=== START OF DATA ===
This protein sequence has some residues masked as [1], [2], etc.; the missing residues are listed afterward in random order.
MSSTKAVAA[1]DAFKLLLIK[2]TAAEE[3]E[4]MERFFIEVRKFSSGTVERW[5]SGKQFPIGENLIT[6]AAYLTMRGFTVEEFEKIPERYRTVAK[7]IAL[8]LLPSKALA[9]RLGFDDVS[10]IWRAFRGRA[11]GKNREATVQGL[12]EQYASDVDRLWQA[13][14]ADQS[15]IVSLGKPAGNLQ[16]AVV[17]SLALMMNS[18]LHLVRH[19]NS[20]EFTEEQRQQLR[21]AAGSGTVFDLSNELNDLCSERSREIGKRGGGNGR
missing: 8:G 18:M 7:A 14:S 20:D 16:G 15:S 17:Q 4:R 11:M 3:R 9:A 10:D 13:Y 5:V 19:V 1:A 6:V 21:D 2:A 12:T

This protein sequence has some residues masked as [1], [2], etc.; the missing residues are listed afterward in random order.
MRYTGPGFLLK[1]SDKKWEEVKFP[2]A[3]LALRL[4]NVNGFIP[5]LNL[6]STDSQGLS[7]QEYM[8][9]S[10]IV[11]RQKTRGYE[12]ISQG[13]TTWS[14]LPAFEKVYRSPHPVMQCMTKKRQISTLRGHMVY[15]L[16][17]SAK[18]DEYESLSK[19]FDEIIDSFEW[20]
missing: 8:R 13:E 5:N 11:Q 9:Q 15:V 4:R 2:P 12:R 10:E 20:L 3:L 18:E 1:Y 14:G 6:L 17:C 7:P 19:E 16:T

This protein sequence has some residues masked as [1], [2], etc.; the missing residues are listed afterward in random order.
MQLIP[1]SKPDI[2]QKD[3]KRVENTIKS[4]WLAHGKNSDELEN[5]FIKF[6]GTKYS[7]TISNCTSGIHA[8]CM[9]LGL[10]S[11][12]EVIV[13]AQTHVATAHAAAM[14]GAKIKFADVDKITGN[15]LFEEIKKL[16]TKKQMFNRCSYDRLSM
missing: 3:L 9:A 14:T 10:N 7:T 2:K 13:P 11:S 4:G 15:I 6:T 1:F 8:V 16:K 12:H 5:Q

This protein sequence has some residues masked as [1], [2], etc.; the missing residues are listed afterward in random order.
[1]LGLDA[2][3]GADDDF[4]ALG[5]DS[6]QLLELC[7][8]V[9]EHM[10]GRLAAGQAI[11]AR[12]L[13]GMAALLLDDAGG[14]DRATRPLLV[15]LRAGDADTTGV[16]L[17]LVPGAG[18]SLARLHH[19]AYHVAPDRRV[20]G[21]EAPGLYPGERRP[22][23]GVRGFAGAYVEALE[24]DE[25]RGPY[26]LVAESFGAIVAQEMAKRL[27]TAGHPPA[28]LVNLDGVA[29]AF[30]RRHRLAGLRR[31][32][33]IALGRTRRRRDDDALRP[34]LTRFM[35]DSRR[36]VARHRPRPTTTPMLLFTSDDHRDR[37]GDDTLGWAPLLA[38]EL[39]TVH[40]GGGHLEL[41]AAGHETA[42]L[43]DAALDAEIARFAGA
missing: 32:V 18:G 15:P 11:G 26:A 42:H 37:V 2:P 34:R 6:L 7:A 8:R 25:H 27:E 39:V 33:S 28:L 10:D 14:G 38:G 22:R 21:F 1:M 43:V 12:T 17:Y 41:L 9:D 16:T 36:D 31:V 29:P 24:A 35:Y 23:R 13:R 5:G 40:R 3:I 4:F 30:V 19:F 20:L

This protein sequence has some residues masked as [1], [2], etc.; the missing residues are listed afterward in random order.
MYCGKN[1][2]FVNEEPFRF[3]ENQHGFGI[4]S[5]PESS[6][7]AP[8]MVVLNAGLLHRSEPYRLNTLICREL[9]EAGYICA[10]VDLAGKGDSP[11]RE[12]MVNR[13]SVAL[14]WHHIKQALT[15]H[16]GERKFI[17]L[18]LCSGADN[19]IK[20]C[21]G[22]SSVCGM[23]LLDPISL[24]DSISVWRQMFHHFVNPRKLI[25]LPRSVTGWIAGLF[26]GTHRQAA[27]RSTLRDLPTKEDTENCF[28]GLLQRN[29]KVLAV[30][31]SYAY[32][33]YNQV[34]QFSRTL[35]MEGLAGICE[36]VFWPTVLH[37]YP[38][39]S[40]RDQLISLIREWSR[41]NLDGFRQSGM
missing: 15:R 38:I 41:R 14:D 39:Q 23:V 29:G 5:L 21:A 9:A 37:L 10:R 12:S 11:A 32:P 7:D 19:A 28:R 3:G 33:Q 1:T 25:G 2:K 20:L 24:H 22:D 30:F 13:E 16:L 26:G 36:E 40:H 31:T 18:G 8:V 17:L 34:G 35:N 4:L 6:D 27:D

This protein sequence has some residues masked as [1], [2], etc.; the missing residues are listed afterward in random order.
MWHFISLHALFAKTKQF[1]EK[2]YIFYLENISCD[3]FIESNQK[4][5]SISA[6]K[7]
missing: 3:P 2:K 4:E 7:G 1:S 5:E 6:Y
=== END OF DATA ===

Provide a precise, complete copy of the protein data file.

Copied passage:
This protein sequence has some residues masked as [1], [2], etc.; the missing residues are listed afterward in random order.
MSSTKAVAA[1]DAFKLLLIK[2]TAAEE[3]E[4]MERFFIEVRKFSSGTVERW[5]SGKQFPIGENLIT[6]AAYLTMRGFTVEEFEKIPERYRTVAK[7]IAL[8]LLPSKALA[9]RLGFDDVS[10]IWRAFRGRA[11]GKNREATVQGL[12]EQYASDVDRLWQA[13][14]ADQS[15]IVSLGKPAGNLQ[16]AVV[17]SLALMMNS[18]LHLVRH[19]NS[20]EFTEEQRQQLR[21]AAGSGTVFDLSNELNDLCSERSREIGKRGGGNGR
missing: 8:G 18:M 7:A 14:S 20:D 16:G 15:S 17:Q 4:R 11:M 3:R 9:A 10:D 13:Y 5:V 19:V 1:A 6:V 21:D 2:A 12:T

This protein sequence has some residues masked as [1], [2], etc.; the missing residues are listed afterward in random order.
MRYTGPGFLLK[1]SDKKWEEVKFP[2]A[3]LALRL[4]NVNGFIP[5]LNL[6]STDSQGLS[7]QEYM[8][9]S[10]IV[11]RQKTRGYE[12]ISQG[13]TTWS[14]LPAFEKVYRSPHPVMQCMTKKRQISTLRGHMVY[15]L[16][17]SAK[18]DEYESLSK[19]FDEIIDSFEW[20]
missing: 8:R 13:E 5:N 11:Q 9:Q 15:V 4:R 2:P 12:R 10:E 20:L 3:L 18:E 1:Y 14:G 6:L 17:C 7:P 19:E 16:T

This protein sequence has some residues masked as [1], [2], etc.; the missing residues are listed afterward in random order.
MQLIP[1]SKPDI[2]QKD[3]KRVENTIKS[4]WLAHGKNSDELEN[5]FIKF[6]GTKYS[7]TISNCTSGIHA[8]CM[9]LGL[10]S[11][12]EVIV[13]AQTHVATAHAAAM[14]GAKIKFADVDKITGN[15]LFEEIKKL[16]TKKQMFNRCSYDRLSM
missing: 3:L 9:A 14:T 10:N 7:T 2:K 13:P 11:S 4:G 15:I 6:T 1:F 8:V 16:K 12:H 5:Q

This protein sequence has some residues masked as [1], [2], etc.; the missing residues are listed afterward in random order.
[1]LGLDA[2][3]GADDDF[4]ALG[5]DS[6]QLLELC[7][8]V[9]EHM[10]GRLAAGQAI[11]AR[12]L[13]GMAALLLDDAGG[14]DRATRPLLV[15]LRAGDADTTGV[16]L[17]LVPGAG[18]SLARLHH[19]AYHVAPDRRV[20]G[21]EAPGLYPGERRP[22][23]GVRGFAGAYVEALE[24]DE[25]RGPY[26]LVAESFGAIVAQEMAKRL[27]TAGHPPA[28]LVNLDGVA[29]AF[30]RRHRLAGLRR[31][32][33]IALGRTRRRRDDDALRP[34]LTRFM[35]DSRR[36]VARHRPRPTTTPMLLFTSDDHRDR[37]GDDTLGWAPLLA[38]EL[39]TVH[40]GGGHLEL[41]AAGHETA[42]L[43]DAALDAEIARFAGA
missing: 32:V 18:G 15:P 11:G 26:A 42:H 37:V 2:P 34:R 6:L 7:A 8:R 25:H 27:E 39:V 33:S 28:L 10:D 14:G 38:G 22:R 21:F 1:M 43:V 12:T 17:Y 41:L 9:D 16:T 36:D 31:V 29:P 24:A 35:Y 23:R 13:R 5:G 40:R 3:I 4:F 30:V 19:F 20:L

This protein sequence has some residues masked as [1], [2], etc.; the missing residues are listed afterward in random order.
MYCGKN[1][2]FVNEEPFRF[3]ENQHGFGI[4]S[5]PESS[6][7]AP[8]MVVLNAGLLHRSEPYRLNTLICREL[9]EAGYICA[10]VDLAGKGDSP[11]RE[12]MVNR[13]SVAL[14]WHHIKQALT[15]H[16]GERKFI[17]L[18]LCSGADN[19]IK[20]C[21]G[22]SSVCGM[23]LLDPISL[24]DSISVWRQMFHHFVNPRKLI[25]LPRSVTGWIAGLF[26]GTHRQAA[27]RSTLRDLPTKEDTENCF[28]GLLQRN[29]KVLAV[30][31]SYAY[32][33]YNQV[34]QFSRTL[35]MEGLAGICE[36]VFWPTVLH[37]YP[38][39]S[40]RDQLISLIREWSR[41]NLDGFRQSGM
missing: 15:R 38:I 41:R 14:D 39:Q 23:V 29:G 5:L 21:A 9:A 37:L 10:R 12:S 11:A 32:P 7:D 19:A 28:R 3:G 33:Q 1:T 25:G 2:K 20:L 24:H 22:D 30:F 13:E 16:L 26:G 36:E 40:H 31:T 18:G 8:V 17:L 34:G 35:N 4:L 6:D 27:D

This protein sequence has some residues masked as [1], [2], etc.; the missing residues are listed afterward in random order.
MWHFISLHALFAKTKQF[1]EK[2]YIFYLENISCD[3]FIESNQK[4][5]SISA[6]K[7]
missing: 3:P 2:K 4:E 7:G 1:S 5:E 6:Y